Second, Plaintiff has not demonstrated that any relevant ESI is lost. Although Mr. Reich testified that the information Plaintiff seeks may be retained by the company that operates Discord, see Reich Dep. at 24, Plaintiff has not presented any evidence that he made efforts to obtain the information from that source. To the extent Plaintiff avers that the information preserved and produced by Defendants in PDF format is unreliable because it can be “faked” and that Defendants failed to “back up the data in an acceptable way,” Doc. 78 at 1, this does not render the data “lost” for purposes of spoliation. Data in any format can be manipulated or falsified, and there is no evidence that any such thing has occurred in this case.

Third, Plaintiff has not demonstrated prejudice sufficient to warrant sanctions. As previously noted, Defendants preserved the messages from the “Maverick's House” and “General” threads for the relevant period and Plaintiff has not explained how messages from the thread entitled “Official Announcements” has any relevance to his claims, which are based entirely on statements and events which occurred prior to the commencement of this action on November 9, 2020. See Doc. 15. Similarly, Defendants' counterclaim is based entirely on statements made by Plaintiff prior to the filing of the Complaint. See Doc. 16. In the absence of any showing of materiality, let alone prejudice, sanctions are not warranted.

Lastly, even if relevant ESI were shown to be lost or destroyed -- and here, Plaintiff avers only that Defendants “potentially caused the evidence to be destroyed,” Doc. 78 at 11 -- the record does not support a finding that any loss or deletion was intentionally caused by Defendants. Stated differently, whereas I previously found that Mr. Rosen's deposition testimony left open the possibility that relevant ESI may have been deleted by Defendants in violation of the Notice, Mr. Reich's recent deposition appears to have closed the door on that possibility. For example, Mr. Reich denied randomly deleting data or users, and testified that any deletions were in connection with a Discord hack. Reich Dep. at 12, 46-47. Plaintiff has not raised grounds to reject Mr. Reich's testimony. Although Mr. Reich testified that he did not know “with 100 percent certainty” that all moderators followed policies perfectly, see id. at 48, no record evidence exists upon which to conclude that deletions were carried out in bad faith or to deprive Plaintiff of relevant ESI.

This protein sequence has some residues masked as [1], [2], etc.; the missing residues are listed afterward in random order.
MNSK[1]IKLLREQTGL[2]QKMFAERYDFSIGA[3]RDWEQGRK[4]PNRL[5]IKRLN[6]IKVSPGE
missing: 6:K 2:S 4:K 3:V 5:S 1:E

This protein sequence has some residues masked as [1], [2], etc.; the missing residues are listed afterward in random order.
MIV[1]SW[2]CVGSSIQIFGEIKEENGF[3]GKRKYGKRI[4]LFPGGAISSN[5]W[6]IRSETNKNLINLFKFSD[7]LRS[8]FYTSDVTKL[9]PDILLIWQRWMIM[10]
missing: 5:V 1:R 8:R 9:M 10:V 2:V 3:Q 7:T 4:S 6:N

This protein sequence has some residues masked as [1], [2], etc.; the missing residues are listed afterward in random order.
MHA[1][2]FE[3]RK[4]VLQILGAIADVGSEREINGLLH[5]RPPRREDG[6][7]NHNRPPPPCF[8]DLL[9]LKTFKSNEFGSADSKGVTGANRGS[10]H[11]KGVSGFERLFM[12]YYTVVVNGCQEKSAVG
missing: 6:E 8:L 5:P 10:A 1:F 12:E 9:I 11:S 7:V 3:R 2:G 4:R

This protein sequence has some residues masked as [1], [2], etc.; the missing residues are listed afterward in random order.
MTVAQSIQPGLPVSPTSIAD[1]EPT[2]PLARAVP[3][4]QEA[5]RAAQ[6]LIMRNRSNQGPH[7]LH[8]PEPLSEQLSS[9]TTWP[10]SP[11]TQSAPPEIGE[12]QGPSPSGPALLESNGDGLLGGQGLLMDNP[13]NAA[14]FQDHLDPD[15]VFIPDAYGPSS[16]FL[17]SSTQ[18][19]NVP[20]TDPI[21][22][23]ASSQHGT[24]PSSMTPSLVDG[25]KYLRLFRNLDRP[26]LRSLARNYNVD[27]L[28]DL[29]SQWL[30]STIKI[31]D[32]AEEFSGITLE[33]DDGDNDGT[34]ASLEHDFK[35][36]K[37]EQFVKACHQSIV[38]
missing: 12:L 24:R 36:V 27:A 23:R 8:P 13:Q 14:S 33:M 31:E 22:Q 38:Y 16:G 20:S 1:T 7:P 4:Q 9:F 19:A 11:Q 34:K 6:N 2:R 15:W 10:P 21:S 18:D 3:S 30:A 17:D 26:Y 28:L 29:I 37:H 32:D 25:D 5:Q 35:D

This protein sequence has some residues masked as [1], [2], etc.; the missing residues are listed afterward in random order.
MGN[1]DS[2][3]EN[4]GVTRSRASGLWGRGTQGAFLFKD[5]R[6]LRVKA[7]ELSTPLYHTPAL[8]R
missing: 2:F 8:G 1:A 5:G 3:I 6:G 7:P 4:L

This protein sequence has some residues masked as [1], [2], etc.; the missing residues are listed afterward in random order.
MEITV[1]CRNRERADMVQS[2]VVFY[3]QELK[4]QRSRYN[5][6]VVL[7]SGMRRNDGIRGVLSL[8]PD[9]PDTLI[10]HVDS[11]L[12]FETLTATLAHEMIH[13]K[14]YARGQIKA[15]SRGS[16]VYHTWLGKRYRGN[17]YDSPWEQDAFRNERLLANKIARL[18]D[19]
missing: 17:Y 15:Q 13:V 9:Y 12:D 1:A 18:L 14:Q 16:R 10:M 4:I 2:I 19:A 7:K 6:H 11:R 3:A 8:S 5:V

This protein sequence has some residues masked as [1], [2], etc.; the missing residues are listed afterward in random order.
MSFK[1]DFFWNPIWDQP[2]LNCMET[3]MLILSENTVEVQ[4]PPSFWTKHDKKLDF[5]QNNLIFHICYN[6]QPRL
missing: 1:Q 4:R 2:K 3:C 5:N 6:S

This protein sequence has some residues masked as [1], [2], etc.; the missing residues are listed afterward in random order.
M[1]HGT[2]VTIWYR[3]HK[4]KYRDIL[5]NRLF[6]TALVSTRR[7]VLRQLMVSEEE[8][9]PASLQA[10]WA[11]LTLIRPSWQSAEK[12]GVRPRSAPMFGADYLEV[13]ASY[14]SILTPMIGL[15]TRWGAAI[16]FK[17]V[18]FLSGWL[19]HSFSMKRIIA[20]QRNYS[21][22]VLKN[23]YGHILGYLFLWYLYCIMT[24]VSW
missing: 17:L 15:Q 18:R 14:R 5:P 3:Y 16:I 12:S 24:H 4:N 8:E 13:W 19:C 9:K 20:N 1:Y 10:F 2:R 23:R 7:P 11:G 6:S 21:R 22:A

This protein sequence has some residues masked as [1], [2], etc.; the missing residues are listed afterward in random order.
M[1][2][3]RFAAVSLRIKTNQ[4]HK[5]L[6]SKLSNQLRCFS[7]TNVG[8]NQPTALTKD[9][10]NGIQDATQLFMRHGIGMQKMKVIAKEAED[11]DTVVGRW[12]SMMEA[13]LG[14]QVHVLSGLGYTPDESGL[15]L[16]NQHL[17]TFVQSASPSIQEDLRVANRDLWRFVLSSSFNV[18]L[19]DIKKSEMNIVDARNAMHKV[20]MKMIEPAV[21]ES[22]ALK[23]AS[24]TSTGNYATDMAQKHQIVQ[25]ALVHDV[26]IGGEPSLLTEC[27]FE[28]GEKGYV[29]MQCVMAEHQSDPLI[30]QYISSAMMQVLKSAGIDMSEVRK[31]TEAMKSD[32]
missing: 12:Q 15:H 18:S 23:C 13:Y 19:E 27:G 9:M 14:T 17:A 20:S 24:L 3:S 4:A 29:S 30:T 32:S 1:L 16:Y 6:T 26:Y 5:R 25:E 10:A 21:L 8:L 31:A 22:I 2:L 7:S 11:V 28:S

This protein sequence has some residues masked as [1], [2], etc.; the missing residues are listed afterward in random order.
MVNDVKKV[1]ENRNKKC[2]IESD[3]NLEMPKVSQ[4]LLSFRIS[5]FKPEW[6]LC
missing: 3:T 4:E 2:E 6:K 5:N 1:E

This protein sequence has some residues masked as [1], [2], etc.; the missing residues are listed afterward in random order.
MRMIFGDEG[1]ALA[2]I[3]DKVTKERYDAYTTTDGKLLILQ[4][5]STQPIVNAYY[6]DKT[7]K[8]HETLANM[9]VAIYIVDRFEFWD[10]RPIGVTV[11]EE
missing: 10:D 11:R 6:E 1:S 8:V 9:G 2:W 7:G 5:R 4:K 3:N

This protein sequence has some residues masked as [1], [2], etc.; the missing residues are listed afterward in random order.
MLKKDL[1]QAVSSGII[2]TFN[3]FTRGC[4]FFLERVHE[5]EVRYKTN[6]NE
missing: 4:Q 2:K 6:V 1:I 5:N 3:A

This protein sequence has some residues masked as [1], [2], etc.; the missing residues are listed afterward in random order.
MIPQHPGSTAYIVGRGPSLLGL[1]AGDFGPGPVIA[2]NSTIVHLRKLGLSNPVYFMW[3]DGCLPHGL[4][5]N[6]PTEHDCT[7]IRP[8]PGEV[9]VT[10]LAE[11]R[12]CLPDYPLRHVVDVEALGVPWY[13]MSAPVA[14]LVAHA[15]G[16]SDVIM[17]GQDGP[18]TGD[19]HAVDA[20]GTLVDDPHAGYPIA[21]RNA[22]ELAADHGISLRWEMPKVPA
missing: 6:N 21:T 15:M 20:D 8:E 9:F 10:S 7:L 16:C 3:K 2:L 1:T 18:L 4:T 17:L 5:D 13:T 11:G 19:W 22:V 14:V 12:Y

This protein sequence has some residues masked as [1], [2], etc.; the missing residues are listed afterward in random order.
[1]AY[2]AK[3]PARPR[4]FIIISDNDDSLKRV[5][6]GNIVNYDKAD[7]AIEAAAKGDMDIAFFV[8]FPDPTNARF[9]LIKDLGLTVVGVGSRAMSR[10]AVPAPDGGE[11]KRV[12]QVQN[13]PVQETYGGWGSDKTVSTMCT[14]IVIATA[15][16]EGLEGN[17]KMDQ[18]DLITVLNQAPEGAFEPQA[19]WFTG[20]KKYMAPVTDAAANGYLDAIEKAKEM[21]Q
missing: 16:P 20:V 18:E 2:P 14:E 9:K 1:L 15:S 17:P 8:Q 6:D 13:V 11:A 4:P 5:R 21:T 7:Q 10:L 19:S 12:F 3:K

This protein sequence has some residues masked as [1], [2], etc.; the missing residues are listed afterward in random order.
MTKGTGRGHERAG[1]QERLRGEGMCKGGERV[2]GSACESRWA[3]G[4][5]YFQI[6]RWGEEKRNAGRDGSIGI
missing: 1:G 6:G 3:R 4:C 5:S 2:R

As I stated in the Memorandum denying Plaintiff's first motion related to spoliation, Plaintiff's “belief” that spoliation occurred is not sufficient to satisfy any degree of burden of proof. Goldrich, 2018 WL 4492931, at *11. In the absence of evidence to conclude that spoliation has occurred -- let alone that any such spoliation was intentional or motivated by bad faith -- no sanction is appropriate. See Fed.R.Civ.P. 37(e) (a court must determine if spoliation of evidence occurred, and if so, determine the appropriate sanction).


Plaintiff's renewed motion is insufficient to satisfy the requirements of Rule 37(e), and therefore neither sanctions nor an adverse inference are warranted. The motion is denied.

An appropriate Order follows.

Summaries of

Carty v. Steem Monsters Corp.

United States District Court, E.D. Pennsylvania
Nov 18, 2022
Civil Action 20-5585 (E.D. Pa. Nov. 18, 2022)
Case details for

Carty v. Steem Monsters Corp.

Case Details


Court:United States District Court, E.D. Pennsylvania

Date published: Nov 18, 2022


Civil Action 20-5585 (E.D. Pa. Nov. 18, 2022)